Domestic abuse is always a difficult topic to examine. Even more difficult is exploring domestic abuse in patriarchal cultures where hierarchical structures of the sexes have survived countless generations. It Turns Blue is a short film set in Iran that tackles such an issue. By shining a light on this uneasy subject matter, writer-director Shadi Karamroudi and team unequivocally condemn this all too common occurrence. The methodology in which they go about this makes it all the more powerful.
It Turns Blue opens with a father Morteza (Mansour Masiri) painting a room in his household, trying and failing to get his 3 year old daughter Raha (Hana Dezhagah) involved. When Raha drops Morteza’s phone in a tub of paint, we get a dramatic cut to black before being introduced to the protagonist, Pari (Leili Rashidi). She is Morteza’s sister and she walks in to find out that Morteza severely beat Raha after the incident with the phone. Knowing how tenuous Morteza’s relationship with his wife is, Pari assists her brother in covering his tracks and ensuring that Raha won’t tell her mother what Morteza did to her.
It’s rare to see media confronting patriarchy in Middle Eastern culture and society, with titles such as Tima Shomali’s AlRawabi School For Girls being among the very few to come to mind. If this short were set in any other environment, be it Western or otherwise, it would still be heart-wrenching as an example of how children suffer under bad parentage, but that it is set in a region like Iran is precisely what gives it so much weight. It Turns Blue is especially fascinating not only in the ways it decries abuse against women of all ages, including girls as young as Raha who, despite being a literal child, isn’t free from the torment of a man, but in how it demonstrates where women themselves can be complicit in the reinforcement of patriarchy.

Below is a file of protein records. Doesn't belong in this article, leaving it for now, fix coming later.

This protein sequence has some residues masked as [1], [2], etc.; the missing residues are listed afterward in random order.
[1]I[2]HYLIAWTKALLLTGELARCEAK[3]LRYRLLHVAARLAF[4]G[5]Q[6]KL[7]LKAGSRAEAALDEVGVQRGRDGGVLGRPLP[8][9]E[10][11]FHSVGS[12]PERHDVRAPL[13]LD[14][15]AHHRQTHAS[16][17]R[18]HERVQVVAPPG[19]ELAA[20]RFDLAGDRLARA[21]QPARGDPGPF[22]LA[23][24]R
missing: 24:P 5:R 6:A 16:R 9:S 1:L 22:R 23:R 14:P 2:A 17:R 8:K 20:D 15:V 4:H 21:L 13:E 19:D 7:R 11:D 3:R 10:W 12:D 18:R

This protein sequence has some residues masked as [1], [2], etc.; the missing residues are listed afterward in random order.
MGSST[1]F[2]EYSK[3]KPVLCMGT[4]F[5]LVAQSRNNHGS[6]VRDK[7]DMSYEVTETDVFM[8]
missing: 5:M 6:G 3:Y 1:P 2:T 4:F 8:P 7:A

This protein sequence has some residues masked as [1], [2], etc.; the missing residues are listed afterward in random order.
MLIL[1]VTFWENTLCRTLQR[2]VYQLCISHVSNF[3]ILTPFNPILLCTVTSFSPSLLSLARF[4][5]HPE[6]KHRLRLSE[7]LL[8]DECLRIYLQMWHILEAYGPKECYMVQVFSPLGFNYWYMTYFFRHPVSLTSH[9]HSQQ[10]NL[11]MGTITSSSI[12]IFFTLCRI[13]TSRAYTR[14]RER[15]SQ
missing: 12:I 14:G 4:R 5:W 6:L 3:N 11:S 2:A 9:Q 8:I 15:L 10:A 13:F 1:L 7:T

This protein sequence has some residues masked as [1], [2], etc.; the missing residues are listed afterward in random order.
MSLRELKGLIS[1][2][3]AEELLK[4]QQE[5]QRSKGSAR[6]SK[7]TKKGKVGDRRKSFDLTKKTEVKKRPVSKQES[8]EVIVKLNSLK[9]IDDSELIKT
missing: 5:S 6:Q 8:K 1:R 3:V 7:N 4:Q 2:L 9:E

Karamroudi and team make a distinctive choice to film much of the short from a distance, almost as if the camera is a person glancing in at what is happening. It’s a deliberate level of disconnect that enhances the horror of what’s happening. Not only is Raha’s treatment at the hands of her father shocking, but the lengths that Pari goes to in order to cover it up, going so far as to manipulate her niece’s memory through games and fake smiles, reveals a lot about the societal norms of this family. The recurring use of the colour blue in both visual appearance and dialectal reference is a particularly great choice that highlights the ways in which memory and reality can become separated and influenced by outside factors, such as an aunt trying to convince you that a horrible experience wasn’t as bad as you remember it.
There is a lot of nuanced detail within the writing and performances that makes this short such a gut punch. Rashidi turns in an especially strong performance as all of her fake joviality with her niece is also twinged with a level of regret. It is very subtle, but in the moments of silence that occur between scenes of manipulation and panic, there is a disquiet within Pari’s facial expressions, as if she knows what she’s doing is wrong but she goes along with it anyway. In a patriarchal society, Pari has as much of a voice as her niece and so what else can she really do? It is these things that It Turns Blue captures so terrifyingly well, with an astonishing final scene consisting of one visual choice and no dialogue that sums up the hurt and shame that can come with an act such as this with such horrific authenticity.
It Turns Blue is a harrowing film that vocally calls out the very subject matter it depicts. Brilliantly written, powerfully acted and emotionally layered in its filmmaking, it makes full use of its 15 minute runtime to deliver a thematically rich story that refuses to conform to the sociopolitical structure of which its characters live under. If this is what Karamroudi can do with a 15 minute short film then it signifies a prosperous future ahead of her.
Director: Shadi Karamroudi
Writer: Shadi Karamroudi
Stars: Leili Rashidi, Mansour Masiri, Hana Dezhagah
Runtime: 15 minutes